• 2.9     Grand Rapids agrees with the conclusion of the committee that the failure to recognize the need for at least one federational seminary in a new federation will call “into question… the future of the entire merger project.”
  • 2.10   Carman East considers an impasse regarding a federational theological seminary to be a dealbreaker.
  • 2.11   Grand Valley agrees that we as churches must maintain at least one federational seminary and support the principle “that theological training is both the task and the responsibility of the churches.”
  • 2.12   Langley proposes that synod not appoint or reappoint any of the professors from our Theological College and that synod overture URCNA Synod Schererville 2007 to likewise not appoint or reappoint any professors from the independent seminaries to their committee.
  • 2.13   Fergus North supports the need for federational theological training.

3.      Considerations

  • 3.1     Synod appreciates the number of meetings held by the joint committee and recognizes that an impasse occurred due to the committees having received apparent incompatible instructions in their mandates as it relates to a federational seminary.
  • 3.2     The church at Surrey is correct to point out that in 2001 the Statements of Agreement show that the unity committees (CPEU and CERCU) agreed that “the mandates for the proposed theological study committees of both federations contain provisions… for at least one federational theological school” (pp.152-3, Acts, Synod Neerlandia). This is likely the backdrop for the mandate which Synod Chatham gave to the committee. However, Surrey does not indicate what status the Statements of Agreement have in the URCNA. The report of the Theological Education Committee also gives no elucidation on this. In fact, Synod 2001 of the URCNA decided that the Statements of Agreement hold no official status in the URCNA. This means that we cannot simply hold the URCNA to the statement “at least one federational theological school” in the Statements of Agreement.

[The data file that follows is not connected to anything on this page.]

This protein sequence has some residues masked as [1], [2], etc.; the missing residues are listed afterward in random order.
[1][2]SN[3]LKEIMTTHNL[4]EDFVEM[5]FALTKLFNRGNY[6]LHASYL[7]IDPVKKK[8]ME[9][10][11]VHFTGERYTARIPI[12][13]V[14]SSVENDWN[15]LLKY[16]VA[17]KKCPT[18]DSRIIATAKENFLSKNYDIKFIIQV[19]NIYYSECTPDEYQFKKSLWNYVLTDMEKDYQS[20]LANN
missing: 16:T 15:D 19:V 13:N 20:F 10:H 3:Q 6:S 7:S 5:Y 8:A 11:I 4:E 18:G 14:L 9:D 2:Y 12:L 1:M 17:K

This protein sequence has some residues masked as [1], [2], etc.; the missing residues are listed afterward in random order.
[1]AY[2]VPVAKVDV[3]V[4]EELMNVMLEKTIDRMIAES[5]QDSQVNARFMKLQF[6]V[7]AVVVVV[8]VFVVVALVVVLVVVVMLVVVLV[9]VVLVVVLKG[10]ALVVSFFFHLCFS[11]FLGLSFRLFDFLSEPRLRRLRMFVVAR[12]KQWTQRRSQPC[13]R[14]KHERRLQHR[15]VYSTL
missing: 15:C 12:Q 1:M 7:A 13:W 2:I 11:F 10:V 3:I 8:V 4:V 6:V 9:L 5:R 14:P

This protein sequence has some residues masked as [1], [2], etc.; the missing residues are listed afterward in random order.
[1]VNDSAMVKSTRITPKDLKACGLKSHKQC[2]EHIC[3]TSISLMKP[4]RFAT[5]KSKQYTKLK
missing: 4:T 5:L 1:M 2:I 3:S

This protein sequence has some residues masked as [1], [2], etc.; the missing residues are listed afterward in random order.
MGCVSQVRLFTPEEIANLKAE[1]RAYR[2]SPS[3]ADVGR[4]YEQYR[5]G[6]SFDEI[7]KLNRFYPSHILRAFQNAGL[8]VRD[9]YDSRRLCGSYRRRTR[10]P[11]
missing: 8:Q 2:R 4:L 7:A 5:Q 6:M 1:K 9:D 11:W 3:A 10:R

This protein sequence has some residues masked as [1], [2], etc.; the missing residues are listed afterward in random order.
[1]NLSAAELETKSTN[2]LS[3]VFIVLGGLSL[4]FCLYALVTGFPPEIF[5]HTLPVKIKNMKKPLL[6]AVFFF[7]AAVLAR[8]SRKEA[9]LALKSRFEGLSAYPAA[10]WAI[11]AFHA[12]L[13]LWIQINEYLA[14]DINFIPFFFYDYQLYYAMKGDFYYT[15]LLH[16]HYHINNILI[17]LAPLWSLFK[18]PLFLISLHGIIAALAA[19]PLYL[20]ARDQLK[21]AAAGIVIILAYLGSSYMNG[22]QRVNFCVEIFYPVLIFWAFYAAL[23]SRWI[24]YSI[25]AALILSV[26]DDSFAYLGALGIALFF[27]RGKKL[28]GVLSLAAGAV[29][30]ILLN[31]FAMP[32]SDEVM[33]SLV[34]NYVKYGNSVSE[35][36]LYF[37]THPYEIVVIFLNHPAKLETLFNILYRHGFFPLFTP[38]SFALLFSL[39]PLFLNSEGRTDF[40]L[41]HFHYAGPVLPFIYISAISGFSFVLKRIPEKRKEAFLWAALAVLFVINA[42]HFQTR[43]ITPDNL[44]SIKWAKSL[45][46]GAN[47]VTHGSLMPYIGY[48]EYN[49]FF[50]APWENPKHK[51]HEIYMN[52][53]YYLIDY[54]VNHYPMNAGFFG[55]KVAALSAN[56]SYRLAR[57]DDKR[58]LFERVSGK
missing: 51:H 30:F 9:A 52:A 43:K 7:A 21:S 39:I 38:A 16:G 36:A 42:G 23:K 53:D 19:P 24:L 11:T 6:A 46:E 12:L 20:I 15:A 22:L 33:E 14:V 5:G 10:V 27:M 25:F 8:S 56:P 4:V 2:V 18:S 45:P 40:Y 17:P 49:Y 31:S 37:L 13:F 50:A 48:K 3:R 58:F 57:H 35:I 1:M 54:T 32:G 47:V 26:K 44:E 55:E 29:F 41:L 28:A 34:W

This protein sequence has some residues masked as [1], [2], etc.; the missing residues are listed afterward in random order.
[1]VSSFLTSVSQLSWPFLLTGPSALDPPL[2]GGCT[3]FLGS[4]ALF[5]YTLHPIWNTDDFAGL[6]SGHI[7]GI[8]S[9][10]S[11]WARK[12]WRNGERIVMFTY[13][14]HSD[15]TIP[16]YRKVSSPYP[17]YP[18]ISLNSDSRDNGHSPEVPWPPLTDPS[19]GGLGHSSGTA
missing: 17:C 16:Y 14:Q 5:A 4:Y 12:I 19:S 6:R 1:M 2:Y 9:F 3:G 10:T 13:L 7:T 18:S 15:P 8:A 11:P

• 3.3     The mandate for the theological education committee must be based on 2 Timothy 2.2, which directs us to the principle that the churches are responsible for the theological training of their students for the ministry. In this connection, it should be noted and appreciated that the two theological education committees have already come to agreement on the following six statements, as reported to Synod Chatham 2004: